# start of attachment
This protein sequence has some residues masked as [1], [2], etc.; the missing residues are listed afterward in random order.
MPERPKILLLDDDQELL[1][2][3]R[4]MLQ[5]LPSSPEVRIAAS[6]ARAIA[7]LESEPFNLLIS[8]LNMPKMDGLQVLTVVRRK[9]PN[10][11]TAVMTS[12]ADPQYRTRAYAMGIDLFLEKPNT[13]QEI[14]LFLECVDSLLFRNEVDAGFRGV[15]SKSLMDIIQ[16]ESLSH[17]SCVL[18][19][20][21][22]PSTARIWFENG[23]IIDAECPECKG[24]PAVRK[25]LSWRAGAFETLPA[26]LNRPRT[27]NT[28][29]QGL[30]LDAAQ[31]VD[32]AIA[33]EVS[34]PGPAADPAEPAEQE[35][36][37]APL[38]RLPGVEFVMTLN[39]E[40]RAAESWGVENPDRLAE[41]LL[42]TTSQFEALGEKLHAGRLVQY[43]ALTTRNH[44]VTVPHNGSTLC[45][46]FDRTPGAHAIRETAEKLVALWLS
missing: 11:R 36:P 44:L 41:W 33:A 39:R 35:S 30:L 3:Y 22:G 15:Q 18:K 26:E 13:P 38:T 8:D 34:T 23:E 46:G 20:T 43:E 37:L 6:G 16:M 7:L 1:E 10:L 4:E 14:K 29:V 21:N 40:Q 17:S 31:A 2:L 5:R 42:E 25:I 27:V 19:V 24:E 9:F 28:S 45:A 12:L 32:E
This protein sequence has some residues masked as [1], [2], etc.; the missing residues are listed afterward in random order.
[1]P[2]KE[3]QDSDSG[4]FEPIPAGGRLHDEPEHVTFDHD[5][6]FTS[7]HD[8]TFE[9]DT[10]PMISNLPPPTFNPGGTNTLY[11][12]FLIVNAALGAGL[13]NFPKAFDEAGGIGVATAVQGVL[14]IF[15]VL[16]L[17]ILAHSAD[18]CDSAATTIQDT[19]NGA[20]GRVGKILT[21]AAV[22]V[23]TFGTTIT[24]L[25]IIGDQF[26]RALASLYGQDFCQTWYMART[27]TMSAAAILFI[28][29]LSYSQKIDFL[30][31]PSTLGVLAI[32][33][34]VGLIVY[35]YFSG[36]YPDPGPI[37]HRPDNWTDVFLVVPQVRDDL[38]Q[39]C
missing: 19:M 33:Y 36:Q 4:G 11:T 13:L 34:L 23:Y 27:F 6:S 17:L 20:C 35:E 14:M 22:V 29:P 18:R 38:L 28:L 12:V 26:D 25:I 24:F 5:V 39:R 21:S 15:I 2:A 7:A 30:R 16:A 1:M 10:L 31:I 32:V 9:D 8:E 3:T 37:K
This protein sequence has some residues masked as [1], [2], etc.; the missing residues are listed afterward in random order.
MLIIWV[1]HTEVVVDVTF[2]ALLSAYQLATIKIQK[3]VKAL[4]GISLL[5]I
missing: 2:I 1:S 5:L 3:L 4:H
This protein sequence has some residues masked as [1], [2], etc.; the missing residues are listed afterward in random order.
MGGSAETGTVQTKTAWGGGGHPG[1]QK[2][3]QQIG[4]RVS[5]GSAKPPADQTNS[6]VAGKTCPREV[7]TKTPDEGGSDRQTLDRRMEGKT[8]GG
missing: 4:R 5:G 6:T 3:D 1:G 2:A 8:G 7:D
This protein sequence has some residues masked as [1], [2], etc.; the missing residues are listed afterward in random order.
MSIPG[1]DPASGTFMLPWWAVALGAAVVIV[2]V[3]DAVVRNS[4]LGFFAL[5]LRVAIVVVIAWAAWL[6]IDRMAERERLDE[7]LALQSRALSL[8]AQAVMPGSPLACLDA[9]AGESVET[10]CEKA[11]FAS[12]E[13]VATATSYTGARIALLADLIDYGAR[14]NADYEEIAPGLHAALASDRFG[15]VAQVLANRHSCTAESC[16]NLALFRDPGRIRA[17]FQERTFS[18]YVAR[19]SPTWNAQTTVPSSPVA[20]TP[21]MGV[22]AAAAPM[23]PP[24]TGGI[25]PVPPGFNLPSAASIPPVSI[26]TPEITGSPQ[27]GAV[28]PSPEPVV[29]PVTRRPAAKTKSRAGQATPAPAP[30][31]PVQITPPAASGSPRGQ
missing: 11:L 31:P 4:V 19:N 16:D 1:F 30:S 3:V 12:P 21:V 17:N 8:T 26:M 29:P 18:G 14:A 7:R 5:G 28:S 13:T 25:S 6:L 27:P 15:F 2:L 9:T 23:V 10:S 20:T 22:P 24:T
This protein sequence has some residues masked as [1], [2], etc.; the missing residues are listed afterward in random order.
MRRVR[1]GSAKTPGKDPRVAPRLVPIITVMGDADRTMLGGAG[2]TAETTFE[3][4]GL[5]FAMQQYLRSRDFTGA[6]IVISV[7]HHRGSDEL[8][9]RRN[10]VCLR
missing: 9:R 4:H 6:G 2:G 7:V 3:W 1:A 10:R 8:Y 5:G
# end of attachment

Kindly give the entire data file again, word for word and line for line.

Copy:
This protein sequence has some residues masked as [1], [2], etc.; the missing residues are listed afterward in random order.
MPERPKILLLDDDQELL[1][2][3]R[4]MLQ[5]LPSSPEVRIAAS[6]ARAIA[7]LESEPFNLLIS[8]LNMPKMDGLQVLTVVRRK[9]PN[10][11]TAVMTS[12]ADPQYRTRAYAMGIDLFLEKPNT[13]QEI[14]LFLECVDSLLFRNEVDAGFRGV[15]SKSLMDIIQ[16]ESLSH[17]SCVL[18][19][20][21][22]PSTARIWFENG[23]IIDAECPECKG[24]PAVRK[25]LSWRAGAFETLPA[26]LNRPRT[27]NT[28][29]QGL[30]LDAAQ[31]VD[32]AIA[33]EVS[34]PGPAADPAEPAEQE[35][36][37]APL[38]RLPGVEFVMTLN[39]E[40]RAAESWGVENPDRLAE[41]LL[42]TTSQFEALGEKLHAGRLVQY[43]ALTTRNH[44]VTVPHNGSTLC[45][46]FDRTPGAHAIRETAEKLVALWLS
missing: 11:R 36:P 44:L 41:W 33:A 39:R 35:S 30:L 3:Y 22:G 15:Q 18:K 26:E 13:P 38:T 8:D 34:T 23:E 46:G 20:T 43:E 37:L 6:G 16:M 7:L 1:E 10:L 4:E 14:K 29:V 21:N 40:Q 17:S 31:A 2:L 5:R 42:E 25:I 27:V 19:V 24:E 9:F 28:S 45:A 12:L 32:E
This protein sequence has some residues masked as [1], [2], etc.; the missing residues are listed afterward in random order.
[1]P[2]KE[3]QDSDSG[4]FEPIPAGGRLHDEPEHVTFDHD[5][6]FTS[7]HD[8]TFE[9]DT[10]PMISNLPPPTFNPGGTNTLY[11][12]FLIVNAALGAGL[13]NFPKAFDEAGGIGVATAVQGVL[14]IF[15]VL[16]L[17]ILAHSAD[18]CDSAATTIQDT[19]NGA[20]GRVGKILT[21]AAV[22]V[23]TFGTTIT[24]L[25]IIGDQF[26]RALASLYGQDFCQTWYMART[27]TMSAAAILFI[28][29]LSYSQKIDFL[30][31]PSTLGVLAI[32][33][34]VGLIVY[35]YFSG[36]YPDPGPI[37]HRPDNWTDVFLVVPQVRDDL[38]Q[39]C
missing: 19:M 33:Y 36:Q 4:G 11:T 13:L 34:L 23:Y 27:F 6:S 17:L 20:C 35:E 14:M 22:V 29:P 18:R 38:L 28:L 12:V 26:D 25:I 24:F 5:V 39:R 21:S 15:I 2:A 7:A 30:R 16:A 1:M 10:L 31:I 32:V 9:D 8:E 3:T 37:K
This protein sequence has some residues masked as [1], [2], etc.; the missing residues are listed afterward in random order.
MLIIWV[1]HTEVVVDVTF[2]ALLSAYQLATIKIQK[3]VKAL[4]GISLL[5]I
missing: 2:I 1:S 5:L 3:L 4:H
This protein sequence has some residues masked as [1], [2], etc.; the missing residues are listed afterward in random order.
MGGSAETGTVQTKTAWGGGGHPG[1]QK[2][3]QQIG[4]RVS[5]GSAKPPADQTNS[6]VAGKTCPREV[7]TKTPDEGGSDRQTLDRRMEGKT[8]GG
missing: 4:R 5:G 6:T 3:D 1:G 2:A 8:G 7:D
This protein sequence has some residues masked as [1], [2], etc.; the missing residues are listed afterward in random order.
MSIPG[1]DPASGTFMLPWWAVALGAAVVIV[2]V[3]DAVVRNS[4]LGFFAL[5]LRVAIVVVIAWAAWL[6]IDRMAERERLDE[7]LALQSRALSL[8]AQAVMPGSPLACLDA[9]AGESVET[10]CEKA[11]FAS[12]E[13]VATATSYTGARIALLADLIDYGAR[14]NADYEEIAPGLHAALASDRFG[15]VAQVLANRHSCTAESC[16]NLALFRDPGRIRA[17]FQERTFS[18]YVAR[19]SPTWNAQTTVPSSPVA[20]TP[21]MGV[22]AAAAPM[23]PP[24]TGGI[25]PVPPGFNLPSAASIPPVSI[26]TPEITGSPQ[27]GAV[28]PSPEPVV[29]PVTRRPAAKTKSRAGQATPAPAP[30][31]PVQITPPAASGSPRGQ
missing: 11:L 31:P 4:V 19:N 16:D 1:F 30:S 3:V 12:P 21:V 17:N 8:T 26:M 29:P 18:G 14:A 7:R 5:G 28:S 13:T 25:S 6:L 27:P 15:F 2:L 9:T 23:V 10:S 20:T 22:P 24:T
This protein sequence has some residues masked as [1], [2], etc.; the missing residues are listed afterward in random order.
MRRVR[1]GSAKTPGKDPRVAPRLVPIITVMGDADRTMLGGAG[2]TAETTFE[3][4]GL[5]FAMQQYLRSRDFTGA[6]IVISV[7]HHRGSDEL[8][9]RRN[10]VCLR
missing: 9:R 4:H 6:G 2:G 7:V 3:W 1:A 10:R 8:Y 5:G